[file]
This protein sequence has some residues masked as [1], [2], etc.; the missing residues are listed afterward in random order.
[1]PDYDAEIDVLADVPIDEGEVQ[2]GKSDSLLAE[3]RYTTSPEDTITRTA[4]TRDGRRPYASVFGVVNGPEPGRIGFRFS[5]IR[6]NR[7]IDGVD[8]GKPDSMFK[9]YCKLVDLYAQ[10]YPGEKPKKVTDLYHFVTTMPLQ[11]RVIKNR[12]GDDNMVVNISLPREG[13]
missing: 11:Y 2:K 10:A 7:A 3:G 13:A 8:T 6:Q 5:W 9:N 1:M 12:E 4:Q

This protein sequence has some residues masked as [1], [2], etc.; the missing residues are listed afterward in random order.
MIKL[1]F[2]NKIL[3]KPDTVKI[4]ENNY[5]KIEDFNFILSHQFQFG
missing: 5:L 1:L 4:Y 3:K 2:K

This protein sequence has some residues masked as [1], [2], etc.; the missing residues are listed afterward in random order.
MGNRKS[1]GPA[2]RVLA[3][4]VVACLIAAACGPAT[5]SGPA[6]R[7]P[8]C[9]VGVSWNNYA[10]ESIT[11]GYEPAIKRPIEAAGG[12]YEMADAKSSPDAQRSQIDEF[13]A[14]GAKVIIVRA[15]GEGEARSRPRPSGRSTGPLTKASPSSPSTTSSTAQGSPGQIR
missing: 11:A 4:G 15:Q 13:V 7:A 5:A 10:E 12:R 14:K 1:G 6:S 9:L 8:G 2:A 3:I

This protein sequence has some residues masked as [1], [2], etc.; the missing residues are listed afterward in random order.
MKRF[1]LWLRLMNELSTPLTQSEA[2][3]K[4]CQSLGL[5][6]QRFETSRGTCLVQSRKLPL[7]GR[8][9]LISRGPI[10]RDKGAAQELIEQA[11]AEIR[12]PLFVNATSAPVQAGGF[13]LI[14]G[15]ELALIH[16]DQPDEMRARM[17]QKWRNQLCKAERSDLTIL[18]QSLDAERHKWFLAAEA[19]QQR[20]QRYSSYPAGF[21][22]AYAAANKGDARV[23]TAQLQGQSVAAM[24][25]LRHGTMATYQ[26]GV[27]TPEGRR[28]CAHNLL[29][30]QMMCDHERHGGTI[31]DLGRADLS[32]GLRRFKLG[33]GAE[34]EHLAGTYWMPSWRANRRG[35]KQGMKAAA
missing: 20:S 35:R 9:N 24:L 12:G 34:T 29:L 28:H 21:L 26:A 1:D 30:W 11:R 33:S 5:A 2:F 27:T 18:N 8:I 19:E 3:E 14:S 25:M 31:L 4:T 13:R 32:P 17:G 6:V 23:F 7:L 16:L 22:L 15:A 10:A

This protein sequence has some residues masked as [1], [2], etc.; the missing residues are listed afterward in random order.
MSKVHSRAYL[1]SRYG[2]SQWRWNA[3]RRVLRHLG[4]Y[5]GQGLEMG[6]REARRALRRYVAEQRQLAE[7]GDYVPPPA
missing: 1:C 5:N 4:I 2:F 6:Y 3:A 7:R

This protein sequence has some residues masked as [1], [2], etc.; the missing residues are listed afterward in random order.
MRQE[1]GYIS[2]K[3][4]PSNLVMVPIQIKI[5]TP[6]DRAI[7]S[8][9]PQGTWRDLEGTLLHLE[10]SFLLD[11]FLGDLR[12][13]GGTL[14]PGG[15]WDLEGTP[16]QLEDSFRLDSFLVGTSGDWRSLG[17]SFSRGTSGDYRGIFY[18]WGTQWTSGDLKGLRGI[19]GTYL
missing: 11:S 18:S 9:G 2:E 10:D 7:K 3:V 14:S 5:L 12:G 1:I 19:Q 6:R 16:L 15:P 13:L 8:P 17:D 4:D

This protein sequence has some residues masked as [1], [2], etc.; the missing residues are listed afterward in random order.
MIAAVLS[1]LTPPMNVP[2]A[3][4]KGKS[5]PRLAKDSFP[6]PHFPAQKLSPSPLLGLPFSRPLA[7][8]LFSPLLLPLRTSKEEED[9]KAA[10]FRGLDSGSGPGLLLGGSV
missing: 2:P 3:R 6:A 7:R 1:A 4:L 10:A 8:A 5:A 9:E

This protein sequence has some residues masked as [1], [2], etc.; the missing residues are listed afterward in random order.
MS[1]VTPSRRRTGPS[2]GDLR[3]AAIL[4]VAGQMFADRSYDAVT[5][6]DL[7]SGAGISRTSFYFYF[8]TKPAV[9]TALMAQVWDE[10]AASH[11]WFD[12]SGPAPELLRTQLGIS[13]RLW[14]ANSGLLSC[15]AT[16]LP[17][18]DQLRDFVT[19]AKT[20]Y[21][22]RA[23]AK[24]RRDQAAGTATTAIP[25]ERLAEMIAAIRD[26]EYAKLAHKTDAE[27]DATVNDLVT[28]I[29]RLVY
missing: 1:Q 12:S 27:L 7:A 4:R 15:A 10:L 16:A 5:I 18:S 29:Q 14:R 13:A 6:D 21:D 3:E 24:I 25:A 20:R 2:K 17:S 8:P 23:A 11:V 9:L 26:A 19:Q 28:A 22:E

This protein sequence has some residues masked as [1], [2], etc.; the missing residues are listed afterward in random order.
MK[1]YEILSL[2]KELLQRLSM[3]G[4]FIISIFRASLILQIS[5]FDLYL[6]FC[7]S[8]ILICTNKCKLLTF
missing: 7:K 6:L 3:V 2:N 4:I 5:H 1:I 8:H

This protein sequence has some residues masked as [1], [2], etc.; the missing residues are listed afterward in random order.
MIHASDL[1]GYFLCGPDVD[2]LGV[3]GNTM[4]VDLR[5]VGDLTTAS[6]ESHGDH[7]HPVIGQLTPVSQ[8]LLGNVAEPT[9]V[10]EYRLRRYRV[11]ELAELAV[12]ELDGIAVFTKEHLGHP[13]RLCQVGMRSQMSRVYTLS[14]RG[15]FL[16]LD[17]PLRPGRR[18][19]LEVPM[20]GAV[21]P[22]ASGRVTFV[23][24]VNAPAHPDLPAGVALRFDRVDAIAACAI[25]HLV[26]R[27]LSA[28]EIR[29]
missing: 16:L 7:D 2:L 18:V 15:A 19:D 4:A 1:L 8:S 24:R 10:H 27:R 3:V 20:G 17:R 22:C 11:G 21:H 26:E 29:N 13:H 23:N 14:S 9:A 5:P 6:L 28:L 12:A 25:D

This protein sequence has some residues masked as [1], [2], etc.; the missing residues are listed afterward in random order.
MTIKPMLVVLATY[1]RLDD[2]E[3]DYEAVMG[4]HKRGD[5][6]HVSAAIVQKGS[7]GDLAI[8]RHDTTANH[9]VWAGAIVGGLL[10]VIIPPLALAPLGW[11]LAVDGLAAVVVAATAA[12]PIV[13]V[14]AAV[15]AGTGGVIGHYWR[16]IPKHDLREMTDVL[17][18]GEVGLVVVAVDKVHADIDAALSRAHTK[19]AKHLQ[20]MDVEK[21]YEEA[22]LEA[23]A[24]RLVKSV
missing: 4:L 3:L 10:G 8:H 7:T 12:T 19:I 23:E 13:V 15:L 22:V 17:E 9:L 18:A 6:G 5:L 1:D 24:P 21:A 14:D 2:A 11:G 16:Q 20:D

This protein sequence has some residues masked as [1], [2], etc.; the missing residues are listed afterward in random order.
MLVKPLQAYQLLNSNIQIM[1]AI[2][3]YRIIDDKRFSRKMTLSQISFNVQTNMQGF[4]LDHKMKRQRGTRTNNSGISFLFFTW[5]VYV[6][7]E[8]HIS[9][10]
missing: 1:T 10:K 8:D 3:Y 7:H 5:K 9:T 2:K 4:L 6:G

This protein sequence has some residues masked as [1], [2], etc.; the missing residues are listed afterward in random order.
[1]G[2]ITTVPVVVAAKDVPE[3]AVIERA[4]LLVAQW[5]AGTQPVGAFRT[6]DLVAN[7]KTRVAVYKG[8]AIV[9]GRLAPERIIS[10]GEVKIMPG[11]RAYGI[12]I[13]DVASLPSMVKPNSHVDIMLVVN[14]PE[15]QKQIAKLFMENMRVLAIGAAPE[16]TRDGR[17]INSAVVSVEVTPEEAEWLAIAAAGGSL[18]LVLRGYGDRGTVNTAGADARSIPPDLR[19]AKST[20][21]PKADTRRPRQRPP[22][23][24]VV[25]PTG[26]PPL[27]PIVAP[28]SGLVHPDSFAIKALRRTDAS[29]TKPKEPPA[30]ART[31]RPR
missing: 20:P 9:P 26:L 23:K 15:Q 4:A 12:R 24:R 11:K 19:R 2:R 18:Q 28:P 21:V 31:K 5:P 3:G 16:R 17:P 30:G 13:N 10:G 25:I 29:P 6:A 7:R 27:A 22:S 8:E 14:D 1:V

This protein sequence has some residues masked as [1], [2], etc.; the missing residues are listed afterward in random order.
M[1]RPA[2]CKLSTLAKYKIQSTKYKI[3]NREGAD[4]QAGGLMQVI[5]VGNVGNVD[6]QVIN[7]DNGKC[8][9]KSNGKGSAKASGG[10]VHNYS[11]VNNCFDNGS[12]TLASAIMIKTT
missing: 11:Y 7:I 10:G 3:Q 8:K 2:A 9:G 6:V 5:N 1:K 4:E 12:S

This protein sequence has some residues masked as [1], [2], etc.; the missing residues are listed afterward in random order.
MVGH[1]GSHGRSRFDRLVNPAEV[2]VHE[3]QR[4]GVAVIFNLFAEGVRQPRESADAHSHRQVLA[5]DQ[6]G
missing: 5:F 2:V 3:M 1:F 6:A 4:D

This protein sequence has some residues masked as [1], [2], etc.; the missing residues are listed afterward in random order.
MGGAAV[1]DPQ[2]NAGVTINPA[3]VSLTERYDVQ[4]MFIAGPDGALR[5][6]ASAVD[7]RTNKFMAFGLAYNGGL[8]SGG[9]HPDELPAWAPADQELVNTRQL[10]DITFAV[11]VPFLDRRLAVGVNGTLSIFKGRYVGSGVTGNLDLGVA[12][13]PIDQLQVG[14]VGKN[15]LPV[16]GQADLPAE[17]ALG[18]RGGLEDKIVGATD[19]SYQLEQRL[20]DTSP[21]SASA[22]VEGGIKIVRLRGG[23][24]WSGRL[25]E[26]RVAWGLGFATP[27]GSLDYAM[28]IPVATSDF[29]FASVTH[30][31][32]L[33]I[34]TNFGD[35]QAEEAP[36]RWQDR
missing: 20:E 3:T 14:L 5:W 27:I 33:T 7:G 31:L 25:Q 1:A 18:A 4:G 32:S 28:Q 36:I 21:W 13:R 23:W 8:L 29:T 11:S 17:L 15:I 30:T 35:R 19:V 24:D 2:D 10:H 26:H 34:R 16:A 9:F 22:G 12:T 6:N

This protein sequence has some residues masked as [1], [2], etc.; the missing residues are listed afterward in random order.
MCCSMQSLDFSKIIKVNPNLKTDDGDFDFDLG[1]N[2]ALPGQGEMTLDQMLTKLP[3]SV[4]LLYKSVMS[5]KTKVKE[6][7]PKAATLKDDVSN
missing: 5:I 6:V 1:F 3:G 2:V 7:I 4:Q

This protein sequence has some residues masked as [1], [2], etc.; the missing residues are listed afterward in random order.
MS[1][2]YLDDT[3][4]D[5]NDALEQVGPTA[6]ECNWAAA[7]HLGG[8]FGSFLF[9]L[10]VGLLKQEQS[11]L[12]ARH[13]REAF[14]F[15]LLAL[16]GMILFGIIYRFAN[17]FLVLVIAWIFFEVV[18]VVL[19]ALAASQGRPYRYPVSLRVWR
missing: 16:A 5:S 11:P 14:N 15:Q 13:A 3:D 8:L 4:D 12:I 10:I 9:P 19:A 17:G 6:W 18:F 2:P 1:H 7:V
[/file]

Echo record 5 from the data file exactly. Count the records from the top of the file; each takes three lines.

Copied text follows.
This protein sequence has some residues masked as [1], [2], etc.; the missing residues are listed afterward in random order.
MSKVHSRAYL[1]SRYG[2]SQWRWNA[3]RRVLRHLG[4]Y[5]GQGLEMG[6]REARRALRRYVAEQRQLAE[7]GDYVPPPA
missing: 1:C 5:N 4:I 2:F 6:Y 3:A 7:R